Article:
What it boils down to is that these user interface-driven tests are by far the hardest to implement correctly. There’s so much to be taken care of: waiting for page loads and element state, proper exception handling, test data and test environment management. Granted, those last two are not limited to just this type of tests, but I find that people that know how to work on the unit or API level are also far more likely to be able to work with mocks, stubs and other simulations to deal with issues related to test data or test environments.

Here’s a tweet by Alan Page that recently appeared in my timeline and that sums it all up pretty well:

So, having read this post, are you still sure that all these hours you’re putting into creating, stabilizing and maintaining your Selenium tests are worth it in the end? If so, I tip my hat to you. But for the majority of people working on user interface-driven tests (again, including myself), it wouldn’t hurt to take a step back every now and then, lose the ‘have to get it working’ tunnel vision and think for a while whether your tests are actually delivering enough value to justify the efforts put into creating them.

So, are your UI automation efforts worth it?

Remember what your tests are trying to verify

Lately, I’ve been working a lot on Selenium-based test automation solutions. And even though I’m still not overly enthusiastic about creating lots of user interface-driven automated tests, now that I’m getting more skilled at creating robust and stable Selenium tests, I am starting to appreciate the tool and what you can do with it more and more. As everybody working with Selenium can tell you, there are situations where things can get, well, interesting. And by interesting, I mean tricky. Dealing with dynamic front end frameworks and unpredictable modals and overlays can ask a lot of you in terms of debugging and exception handling skills.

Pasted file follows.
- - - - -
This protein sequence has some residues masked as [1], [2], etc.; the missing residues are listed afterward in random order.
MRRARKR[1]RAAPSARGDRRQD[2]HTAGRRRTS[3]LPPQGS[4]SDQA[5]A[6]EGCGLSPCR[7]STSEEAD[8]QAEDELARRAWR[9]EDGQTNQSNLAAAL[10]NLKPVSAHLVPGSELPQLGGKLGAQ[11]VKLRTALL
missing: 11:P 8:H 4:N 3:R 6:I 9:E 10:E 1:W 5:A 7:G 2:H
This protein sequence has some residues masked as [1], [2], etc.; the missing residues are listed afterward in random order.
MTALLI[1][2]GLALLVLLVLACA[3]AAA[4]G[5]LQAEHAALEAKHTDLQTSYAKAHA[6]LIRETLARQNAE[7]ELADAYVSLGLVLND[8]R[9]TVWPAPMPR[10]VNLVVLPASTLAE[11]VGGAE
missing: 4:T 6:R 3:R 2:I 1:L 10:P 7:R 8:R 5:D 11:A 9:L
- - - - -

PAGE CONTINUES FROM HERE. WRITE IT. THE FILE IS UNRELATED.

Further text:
Not yet being fluent in Selenese, I find myself on Google and (subsequently) StackOverflow a lot, trying to find suitable solutions for problems I encounter. While doing so, there’s one thing that I see a lot of people do, yet strikes me as really odd, given what I think is the purpose of these user interface-driven tests:

Forcing your tests to do something your users can’t.

From what I’ve understood, studying and working in the test automation field for a while now, user interface-driven tests, such as these Selenium tests, should be used to verify that the user of your user interface is able to complete a sequence of predefined actions. If you’re working in a hip and happening environment, these are often called ‘customer journeys’ or ‘user journeys’. But that’s not my point. What my point is, is that quite often I see workarounds suggested that go beyond what a regular user could do with his or her keyboard and / or mouse.

For example, take an element that is invisible until you hover over it with your mouse. If you just try to do a click(), your test will probably throw an exception stating that the element was not visible. Now, there are (at least) two ways to deal with this situation:

  1. Use the Actions class to simulate a mouseover, then click the element.
  2. Use a JavaScriptExecutor to perform the click.

While both approaches might result in a passing test, I am of the opinion that one is useful and the other is a horrible idea. Based on what I’ve written so far, can you guess which of the two options I’d suggest?